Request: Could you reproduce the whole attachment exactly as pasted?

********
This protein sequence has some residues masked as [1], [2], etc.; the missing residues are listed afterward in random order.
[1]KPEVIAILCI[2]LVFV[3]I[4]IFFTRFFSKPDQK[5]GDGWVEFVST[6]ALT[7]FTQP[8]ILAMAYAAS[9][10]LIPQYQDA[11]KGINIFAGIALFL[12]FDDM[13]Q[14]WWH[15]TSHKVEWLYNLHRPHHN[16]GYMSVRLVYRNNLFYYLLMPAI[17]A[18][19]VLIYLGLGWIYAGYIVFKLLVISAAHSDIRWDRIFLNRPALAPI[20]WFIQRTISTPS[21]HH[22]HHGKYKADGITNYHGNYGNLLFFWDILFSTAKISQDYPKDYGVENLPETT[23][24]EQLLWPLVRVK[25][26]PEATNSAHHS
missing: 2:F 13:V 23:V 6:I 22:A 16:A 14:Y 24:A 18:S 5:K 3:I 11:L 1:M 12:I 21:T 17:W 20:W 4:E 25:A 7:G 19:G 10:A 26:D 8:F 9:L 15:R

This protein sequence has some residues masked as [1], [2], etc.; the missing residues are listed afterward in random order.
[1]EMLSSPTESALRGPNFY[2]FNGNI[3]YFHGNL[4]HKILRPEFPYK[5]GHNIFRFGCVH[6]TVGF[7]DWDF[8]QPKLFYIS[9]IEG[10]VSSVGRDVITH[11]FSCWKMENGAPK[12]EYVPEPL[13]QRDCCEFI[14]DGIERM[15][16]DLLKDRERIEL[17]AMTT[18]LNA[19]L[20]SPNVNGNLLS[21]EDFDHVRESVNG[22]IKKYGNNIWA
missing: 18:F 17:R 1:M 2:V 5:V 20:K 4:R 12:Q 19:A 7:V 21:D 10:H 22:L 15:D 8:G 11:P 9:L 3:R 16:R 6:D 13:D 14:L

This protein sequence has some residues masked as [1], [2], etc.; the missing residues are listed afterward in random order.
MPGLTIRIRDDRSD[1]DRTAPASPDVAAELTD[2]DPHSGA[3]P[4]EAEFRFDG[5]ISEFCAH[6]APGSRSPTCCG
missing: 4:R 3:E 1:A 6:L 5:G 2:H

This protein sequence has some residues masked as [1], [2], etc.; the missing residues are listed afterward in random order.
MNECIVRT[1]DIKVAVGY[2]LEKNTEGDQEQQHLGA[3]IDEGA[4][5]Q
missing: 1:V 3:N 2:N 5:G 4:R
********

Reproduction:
This protein sequence has some residues masked as [1], [2], etc.; the missing residues are listed afterward in random order.
[1]KPEVIAILCI[2]LVFV[3]I[4]IFFTRFFSKPDQK[5]GDGWVEFVST[6]ALT[7]FTQP[8]ILAMAYAAS[9][10]LIPQYQDA[11]KGINIFAGIALFL[12]FDDM[13]Q[14]WWH[15]TSHKVEWLYNLHRPHHN[16]GYMSVRLVYRNNLFYYLLMPAI[17]A[18][19]VLIYLGLGWIYAGYIVFKLLVISAAHSDIRWDRIFLNRPALAPI[20]WFIQRTISTPS[21]HH[22]HHGKYKADGITNYHGNYGNLLFFWDILFSTAKISQDYPKDYGVENLPETT[23][24]EQLLWPLVRVK[25][26]PEATNSAHHS
missing: 2:F 13:V 23:V 6:I 22:A 16:A 14:Y 24:A 18:S 5:K 3:I 11:L 1:M 12:I 21:T 17:W 20:W 4:E 25:A 7:G 19:G 10:A 26:D 8:F 9:L 15:R

This protein sequence has some residues masked as [1], [2], etc.; the missing residues are listed afterward in random order.
[1]EMLSSPTESALRGPNFY[2]FNGNI[3]YFHGNL[4]HKILRPEFPYK[5]GHNIFRFGCVH[6]TVGF[7]DWDF[8]QPKLFYIS[9]IEG[10]VSSVGRDVITH[11]FSCWKMENGAPK[12]EYVPEPL[13]QRDCCEFI[14]DGIERM[15][16]DLLKDRERIEL[17]AMTT[18]LNA[19]L[20]SPNVNGNLLS[21]EDFDHVRESVNG[22]IKKYGNNIWA
missing: 18:F 17:R 1:M 2:V 5:V 20:K 4:R 12:Q 19:A 7:V 21:D 10:H 22:L 15:D 8:G 11:P 9:L 3:R 16:R 6:D 13:D 14:L

This protein sequence has some residues masked as [1], [2], etc.; the missing residues are listed afterward in random order.
MPGLTIRIRDDRSD[1]DRTAPASPDVAAELTD[2]DPHSGA[3]P[4]EAEFRFDG[5]ISEFCAH[6]APGSRSPTCCG
missing: 4:R 3:E 1:A 6:L 5:G 2:H

This protein sequence has some residues masked as [1], [2], etc.; the missing residues are listed afterward in random order.
MNECIVRT[1]DIKVAVGY[2]LEKNTEGDQEQQHLGA[3]IDEGA[4][5]Q
missing: 1:V 3:N 2:N 5:G 4:R